Although slavery is commonly thought to be a thing of the past in the United States, human traffickers generate hundreds of billions of dollars yearly in profits through the sexual exploitation or forced labor of victims.
The organization Preventing Child Abuse New Jersey partnered with Boston nonprofit My Life, My Choice to train adults on how to prevent sex trafficking and young women from entering that world.
The 10 session curriculum was created in 2003 by a survivor of exploitation and focuses on prevention. An evaluation assesses the effectiveness of the training.
The study evaluated 354 at risk youth across Massachusetts, New Jersey, Connecticut and Florida over three years. Participants were surveyed at the start of the prevention group, at the end and then six months after. Of the total youth evaluated, 96 percent were female, 28 percent were black and 40 percent lived in a residential facility. The evaluation found that commercial sexual exploitation decreased by 55 percent immediately after participants completed the curriculum and by 40 percent 6 months after.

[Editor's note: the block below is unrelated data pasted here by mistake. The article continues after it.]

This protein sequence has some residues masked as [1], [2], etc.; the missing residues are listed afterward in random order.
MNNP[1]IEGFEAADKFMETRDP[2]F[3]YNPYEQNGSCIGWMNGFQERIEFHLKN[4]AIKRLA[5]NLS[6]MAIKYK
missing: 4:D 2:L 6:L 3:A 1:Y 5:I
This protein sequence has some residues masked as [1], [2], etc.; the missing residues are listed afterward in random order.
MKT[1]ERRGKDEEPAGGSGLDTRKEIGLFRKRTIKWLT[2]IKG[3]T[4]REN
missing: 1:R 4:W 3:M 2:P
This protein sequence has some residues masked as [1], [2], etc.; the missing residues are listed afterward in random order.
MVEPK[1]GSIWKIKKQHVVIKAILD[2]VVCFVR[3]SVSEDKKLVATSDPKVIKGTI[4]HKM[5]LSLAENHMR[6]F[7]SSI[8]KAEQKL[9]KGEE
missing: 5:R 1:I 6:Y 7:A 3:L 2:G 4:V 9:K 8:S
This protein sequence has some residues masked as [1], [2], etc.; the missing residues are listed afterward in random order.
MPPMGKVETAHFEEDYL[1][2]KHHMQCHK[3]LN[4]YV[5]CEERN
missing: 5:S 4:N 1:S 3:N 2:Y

While there are consequences for traffickers, some experts believe the law needs to be strengthened for buyers to reduce demand.
Assemblywoman Valerie Vainieri Huttle has been an advocate for victims of human trafficking and recently sponsored legislation to thwart human trafficking at massage and bodywork businesses. She says part of the problem is that the description of pimps has changed. The legislation she co-sponsored to raise public awareness is currently sitting on the governor’s desk.
The 2-day training costs $700 a person and will be held on Aug. 13 and 14 at the Preventing Child Abuse New Jersey’s office in New Brunswick.